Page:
This page created 3 April 2014, and last modified: 26 October (Frankfurt fragment image added)
The Leones iuniores is one of the auxilia palatina units listed in the Magister Peditum's infantry roster and assigned to the his Italian command. Its shield pattern as shown in various manuscripts is as below:
The pattern shows a red boss with a red pillar underneath; an indigo main field (purple in B, and faded to almost white in W); a red rim, and a what appears to be a human head viewed face-on above the boss; the combination of a boss + pillar giving a key-hole shape. plus a disembodied head, is relatively common amongst western auxilia palatina units, but not as common as a head on a pillar without a visible boss.
However, it is evident that this is the "wrong" shield pattern; like that of some other western auxilia platina units, it has been shifted from its proper place (or, to be more exact, the label has likely been shifted from its proper place), and this pattern instead properly belongs to the previous unit in the list, the Leones seniores. Rather, the true pattern of the Leones iuniores appears to be that from the next unit on the illustrations page, the Tubantes, the pattern of which is illustrated by various manuscripts as below:
These patterns are obviously related, and is one piece of evidence in favour of why I regard this portion of the illustrations to be mismatched by one place from their labels. Thus we can see the Leones iuniores and the Leones seniores have very similar shield patterns as the following patterns taken from the Paris manuscript should help to illustrate:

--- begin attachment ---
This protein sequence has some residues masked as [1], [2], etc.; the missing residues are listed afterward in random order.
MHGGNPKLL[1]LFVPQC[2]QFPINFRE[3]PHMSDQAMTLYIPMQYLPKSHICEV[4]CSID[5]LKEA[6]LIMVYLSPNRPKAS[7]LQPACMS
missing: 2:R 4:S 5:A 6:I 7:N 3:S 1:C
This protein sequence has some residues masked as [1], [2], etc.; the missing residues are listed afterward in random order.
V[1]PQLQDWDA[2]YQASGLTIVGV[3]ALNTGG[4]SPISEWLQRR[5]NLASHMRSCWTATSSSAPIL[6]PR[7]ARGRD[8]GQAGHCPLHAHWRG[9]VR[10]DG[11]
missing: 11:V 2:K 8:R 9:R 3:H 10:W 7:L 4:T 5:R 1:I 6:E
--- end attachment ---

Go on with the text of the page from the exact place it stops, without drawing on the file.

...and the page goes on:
It is possible these apparently human heads are supposed to represent lion heads, and have been somewhat mutated in the transmission process of copying the original Notitia document into the now-lost Speyer manuscript from which all the surviving manuscript copies derive. If they are not lion heads, then there is a problem, because the poet Claudian clearly describes in his piece "In Gildonem" that the Leones that were fighting in Italy in 398 AD, just the right date for the Notitia patterns in other words, had a shield pattern that reflected their name: "the lions". What are clearly supposed to be lion heads elsewhere in the Notitia do look rather human, it must be said (see in particular, those of the Hiberi and the Thraces). The unit intended by Claudian was probably the seniores, but even if it wasn't, the problem is the same, given how similar the two shield patterns are.
An inscription (AE 1907,62) from the Golden Gate in Istanbul (and thus dating to 413 at the earliest) giving (in a mixed Latin and Greek inscription) a [...]U[.]ERI MILITUM PRIMO SAGITARIO[.]UM LEONUM IUNIORUM has been taken (e.g. by by Roger Tomlin, Seniores-Iuniores in the Late-Roman Field Army (1972), at p 272, available here) as evidence for the Leones iuniores, but if so, the formulation is extremely unusual, since the primary part of the unit's name would be the "Primi sagitarii", which is not at all hinted at in the Notitia. Indeed, I would suggest this inscription (if it refers to any unit in the Notitia at all, which I doubt) instead refers to the Equites primi sagittarii under the Magister Militum per Orientem.
Return to the Notitia alphabetical unit list page.
Return to my Notitia index page.